I remember the cold grey January 2007 day in Detroit when General Motors unveiled a vision for a car that it predicted would change the game for the struggling automaker and for the global car industry.

The Volt electric hybrid concept was greeted by a strange mix of excitement and derision from the 3,000 global auto writers who gather each year for the North American International Auto Show, the industry’s most important event.

On the one hand, this group of knowledgeable insiders literally applauded the reveal of the concept car and the corporate promise to put it on the road by 2010. But they quickly launched into what GM’s vice chairman and resident car guru Bob Lutz called “hoots of derision” about GM’s ability to deliver on its big idea.

The Detroit News triumphantly shouted in a headline, “GM Powers Up,” while Alex Taylor, an editor at Fortune, wrote that the Volt was “about as relevant to G.M.’s economic survival as an electric pogo stick.”

This pattern of celebration and disbelief has continued throughout the young life of the vehicle, which was officially born as a production model this week. Adoration for the car mixed with cynicism about the carmaker has made the Volt a metaphor for GM itself, and the bigger story about its near-death and hoped-for renaissance.

In advertisements the company ran in November 2008 during congressional hearings on auto industry bailouts, GM said of the Volt: “This is not just a car. It’s a vision of our future.”

So, it was inevitable that even before the first Volt came off a Detroit-area assembly line this week, observers would begin the scorekeeping about whether it would, indeed, be a game-changer for America’s legendary automaker.

The evidence is starting to come in that the answer to that question is “yes.”

Other companies have lined up behind GM’s vision and announced electric car programs of their own. One, the Nissan Leaf, has launched simultaneously in the U.S. last month.

Motor Trend Editor-in-Chief Angus MacKenzie, in awarding the vehicle its coveted Car of the Year distinction last month, said the Volt is one of the most significant vehicles to receive the award in its 61-year history. According to Google, there were more than 850 English-language stories written about this award. A PR triumph by any measure.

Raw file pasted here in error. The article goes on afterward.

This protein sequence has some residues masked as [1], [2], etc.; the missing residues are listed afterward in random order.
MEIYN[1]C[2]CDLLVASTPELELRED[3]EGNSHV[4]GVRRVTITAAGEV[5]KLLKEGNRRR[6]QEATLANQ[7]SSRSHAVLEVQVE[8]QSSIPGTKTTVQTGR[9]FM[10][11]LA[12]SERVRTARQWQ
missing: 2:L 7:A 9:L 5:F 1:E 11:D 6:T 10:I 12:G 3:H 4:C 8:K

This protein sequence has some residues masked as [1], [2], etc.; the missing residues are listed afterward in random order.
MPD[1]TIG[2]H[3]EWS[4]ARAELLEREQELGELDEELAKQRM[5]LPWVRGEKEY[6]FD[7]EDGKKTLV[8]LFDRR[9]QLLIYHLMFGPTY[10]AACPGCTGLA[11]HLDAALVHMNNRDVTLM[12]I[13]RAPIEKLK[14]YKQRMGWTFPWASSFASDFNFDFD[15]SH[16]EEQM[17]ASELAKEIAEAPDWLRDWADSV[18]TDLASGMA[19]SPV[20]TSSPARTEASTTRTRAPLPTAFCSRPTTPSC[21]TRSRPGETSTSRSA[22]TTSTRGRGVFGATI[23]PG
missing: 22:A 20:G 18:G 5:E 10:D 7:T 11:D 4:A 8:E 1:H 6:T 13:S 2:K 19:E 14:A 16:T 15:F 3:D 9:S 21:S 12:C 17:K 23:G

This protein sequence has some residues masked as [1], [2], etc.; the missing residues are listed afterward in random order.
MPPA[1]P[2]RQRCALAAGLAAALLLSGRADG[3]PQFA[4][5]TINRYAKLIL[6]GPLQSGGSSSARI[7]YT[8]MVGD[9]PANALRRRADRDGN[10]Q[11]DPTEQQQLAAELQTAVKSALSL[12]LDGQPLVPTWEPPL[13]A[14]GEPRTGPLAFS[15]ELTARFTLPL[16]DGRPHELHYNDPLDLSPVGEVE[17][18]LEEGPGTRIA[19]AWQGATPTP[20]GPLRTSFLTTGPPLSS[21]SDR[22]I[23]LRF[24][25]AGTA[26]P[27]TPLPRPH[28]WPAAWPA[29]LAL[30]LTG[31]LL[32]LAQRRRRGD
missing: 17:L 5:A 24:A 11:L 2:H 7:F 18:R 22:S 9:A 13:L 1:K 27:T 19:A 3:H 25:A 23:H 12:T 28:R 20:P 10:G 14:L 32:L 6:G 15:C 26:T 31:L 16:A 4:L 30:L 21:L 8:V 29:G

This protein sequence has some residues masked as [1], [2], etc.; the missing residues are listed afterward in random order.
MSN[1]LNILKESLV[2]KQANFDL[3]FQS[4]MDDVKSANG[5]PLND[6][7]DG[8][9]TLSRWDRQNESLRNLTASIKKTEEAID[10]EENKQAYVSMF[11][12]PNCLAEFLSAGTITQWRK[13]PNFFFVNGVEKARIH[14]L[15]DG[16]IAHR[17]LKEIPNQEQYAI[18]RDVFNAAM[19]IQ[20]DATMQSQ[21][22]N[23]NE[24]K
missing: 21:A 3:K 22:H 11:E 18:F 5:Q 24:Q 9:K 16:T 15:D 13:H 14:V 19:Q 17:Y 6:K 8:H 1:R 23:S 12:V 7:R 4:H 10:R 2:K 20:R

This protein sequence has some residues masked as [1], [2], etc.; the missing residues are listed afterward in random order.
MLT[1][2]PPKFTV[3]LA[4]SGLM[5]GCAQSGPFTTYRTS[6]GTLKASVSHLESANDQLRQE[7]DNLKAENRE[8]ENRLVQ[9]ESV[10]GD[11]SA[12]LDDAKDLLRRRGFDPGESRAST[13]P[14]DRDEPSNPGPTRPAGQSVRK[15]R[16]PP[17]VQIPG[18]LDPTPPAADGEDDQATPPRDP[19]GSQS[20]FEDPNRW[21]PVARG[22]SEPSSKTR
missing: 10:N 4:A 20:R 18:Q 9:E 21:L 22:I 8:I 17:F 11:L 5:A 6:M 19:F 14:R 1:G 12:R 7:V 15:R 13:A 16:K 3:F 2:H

On the eve of GM’s initial public offering of stock in November, General Electric announced a commitment to buy 12,000 Volts for its company fleet. Almost 670 news stories appeared about that. Another PR triumph.

And this week, GM announced plans to hire an additional 1,000 engineers to solidify its leadership as a designer and manufacturer of electric vehicles.

Even though the latest story received much less attention, Google logged just 20 or so reports, smart observers are paying more attention to it as an indication of the importance of the Volt to GM’s and America’s future. It is evidence that the vehicle is having an impact on more than GM’s reputation. It provides a proof point about the worth of the taxpayer-funded GM bailout and that the game for GM has changed and will likely continue to do so.

An irony of the recent GM drama is that it has focused so much on the Wall Street engineers who cleaned up the GM balance sheet and brought it back from the brink of financial ruin. Men who’d never set foot in Detroit before 2009 placed themselves at the center of media adoration. It is fitting that the Volt, and the engineers and designers who brought it to life during the turbulent past three years, are now the center of the GM story.

Lutz, the former executive and the Volt’s godfather, once said that in the car business the real hero is always the car. So, even though critics will point out that Volt sales may not directly drive the GM’s short-term financial success, the vehicle’s very existence makes a halo statement about GM’s engineering and design prowess. That can’t be bad for sales of Chevys, Cadillacs and Buicks around the world. I think it might even be heroic.

Mark Hass
Edelman China